Most of the time, however, you won’t be dying. You’ll be running around ARY-26 scanning anything and everything while cataloguing using your Kindex. Scanning often identifies valuable (or at least hilarious) information about the item being scanned. Murdering the various species of Pufferbird (which loves you) will yield Carbon, while killing an iteration of Baboushka will produce Silicon. It’s the precious and scarce Alien Alloys that will prove a bit more challenging to collect. Nearly everything in Journey to the Savage Planet has a puzzle element to it. For instance: discovering a quivering, green, gelatinous cube is entertaining at first as you smack it across the environment. But play around a bit and you may uncover a useful secret about it. I found that interactions with the creatures on ARY-26 were a few of the most enjoyable times for me.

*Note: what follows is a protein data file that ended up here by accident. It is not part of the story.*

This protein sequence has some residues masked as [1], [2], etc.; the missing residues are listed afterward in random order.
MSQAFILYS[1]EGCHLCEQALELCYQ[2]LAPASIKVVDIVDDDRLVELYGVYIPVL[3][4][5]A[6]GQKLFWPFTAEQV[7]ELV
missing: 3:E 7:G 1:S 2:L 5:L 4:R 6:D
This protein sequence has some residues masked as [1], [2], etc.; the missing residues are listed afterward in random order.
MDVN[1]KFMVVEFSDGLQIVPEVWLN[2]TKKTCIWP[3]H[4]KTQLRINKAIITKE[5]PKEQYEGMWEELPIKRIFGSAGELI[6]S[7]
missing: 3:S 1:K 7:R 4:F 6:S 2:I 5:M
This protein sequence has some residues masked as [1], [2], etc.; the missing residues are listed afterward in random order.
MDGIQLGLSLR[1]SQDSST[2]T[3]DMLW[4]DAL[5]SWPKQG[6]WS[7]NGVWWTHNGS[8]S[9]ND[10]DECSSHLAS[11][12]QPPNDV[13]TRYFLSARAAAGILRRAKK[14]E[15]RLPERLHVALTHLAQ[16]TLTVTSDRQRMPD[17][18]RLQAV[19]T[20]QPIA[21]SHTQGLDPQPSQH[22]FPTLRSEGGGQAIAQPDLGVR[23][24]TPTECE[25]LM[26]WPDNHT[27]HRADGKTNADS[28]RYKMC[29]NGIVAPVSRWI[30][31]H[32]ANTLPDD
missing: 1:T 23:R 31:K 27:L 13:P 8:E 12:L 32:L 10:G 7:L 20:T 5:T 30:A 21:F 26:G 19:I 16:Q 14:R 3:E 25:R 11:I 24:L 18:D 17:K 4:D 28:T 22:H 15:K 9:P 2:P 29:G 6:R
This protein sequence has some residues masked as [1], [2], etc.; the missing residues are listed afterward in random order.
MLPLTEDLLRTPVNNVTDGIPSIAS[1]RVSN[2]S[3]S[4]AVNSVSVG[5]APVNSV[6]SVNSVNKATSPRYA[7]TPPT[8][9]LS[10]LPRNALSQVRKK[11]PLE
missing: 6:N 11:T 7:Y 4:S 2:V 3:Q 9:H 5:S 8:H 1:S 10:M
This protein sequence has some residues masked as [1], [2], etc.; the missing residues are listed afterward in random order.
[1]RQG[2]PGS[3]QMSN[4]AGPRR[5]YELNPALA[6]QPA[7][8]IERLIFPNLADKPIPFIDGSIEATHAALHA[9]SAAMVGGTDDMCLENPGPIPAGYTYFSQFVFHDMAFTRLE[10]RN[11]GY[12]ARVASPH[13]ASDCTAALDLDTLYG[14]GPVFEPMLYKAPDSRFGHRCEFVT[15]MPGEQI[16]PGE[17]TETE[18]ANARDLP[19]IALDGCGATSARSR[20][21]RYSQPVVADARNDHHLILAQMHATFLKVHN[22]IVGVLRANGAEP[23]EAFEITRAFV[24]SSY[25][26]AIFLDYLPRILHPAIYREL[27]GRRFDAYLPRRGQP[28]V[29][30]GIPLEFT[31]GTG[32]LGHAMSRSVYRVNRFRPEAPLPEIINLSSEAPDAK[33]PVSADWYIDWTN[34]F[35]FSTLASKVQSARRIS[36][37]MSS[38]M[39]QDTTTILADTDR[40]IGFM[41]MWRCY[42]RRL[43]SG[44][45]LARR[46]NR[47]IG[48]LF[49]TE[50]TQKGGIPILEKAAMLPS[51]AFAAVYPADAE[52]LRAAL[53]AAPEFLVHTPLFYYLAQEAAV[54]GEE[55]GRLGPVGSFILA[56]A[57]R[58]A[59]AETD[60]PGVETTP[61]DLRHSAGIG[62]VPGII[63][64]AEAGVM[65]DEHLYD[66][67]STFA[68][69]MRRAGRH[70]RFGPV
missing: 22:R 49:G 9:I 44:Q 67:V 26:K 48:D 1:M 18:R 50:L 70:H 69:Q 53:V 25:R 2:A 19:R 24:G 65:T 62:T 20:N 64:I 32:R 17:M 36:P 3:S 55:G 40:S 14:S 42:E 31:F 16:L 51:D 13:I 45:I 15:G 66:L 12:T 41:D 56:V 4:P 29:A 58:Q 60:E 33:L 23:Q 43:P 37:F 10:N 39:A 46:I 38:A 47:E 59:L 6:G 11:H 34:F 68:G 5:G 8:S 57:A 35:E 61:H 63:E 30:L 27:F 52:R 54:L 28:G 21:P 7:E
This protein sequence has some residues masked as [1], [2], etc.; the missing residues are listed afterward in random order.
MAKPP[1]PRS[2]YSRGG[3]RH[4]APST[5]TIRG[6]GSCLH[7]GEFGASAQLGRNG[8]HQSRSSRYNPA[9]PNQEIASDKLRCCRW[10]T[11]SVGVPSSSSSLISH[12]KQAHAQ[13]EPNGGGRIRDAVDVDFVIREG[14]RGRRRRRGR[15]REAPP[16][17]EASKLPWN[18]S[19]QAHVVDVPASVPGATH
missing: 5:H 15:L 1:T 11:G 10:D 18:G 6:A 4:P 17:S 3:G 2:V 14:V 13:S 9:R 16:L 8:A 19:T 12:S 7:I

Surprising to me, another aspect of gameplay that I enjoyed was the platforming. Platforming is one of those gameplay elements that can go south quite quickly if not done well. In Journey to the Savage Planet, movement across the environments with your jetpack, grapple hook, or sliding is fluid and fun. ARY-26 really opens up as you unlock each of the traversal abilities. And upgrading them throughout your time with the game will open it up even further. Discovering orange pustules pockmarking ARY-26 allows you to – what else? – shove them in your mouth to level up your health and stamina. The game quips: “It’s a superfood! Like an ACTUAL superfood, not, like, chia seeds sprinkled onto a blade of grass.” I love reading the Kindex entries… While most abilities must be unlocked throughout the game, punting a Pufferbird off a cliff as you run by is unlocked from the beginning.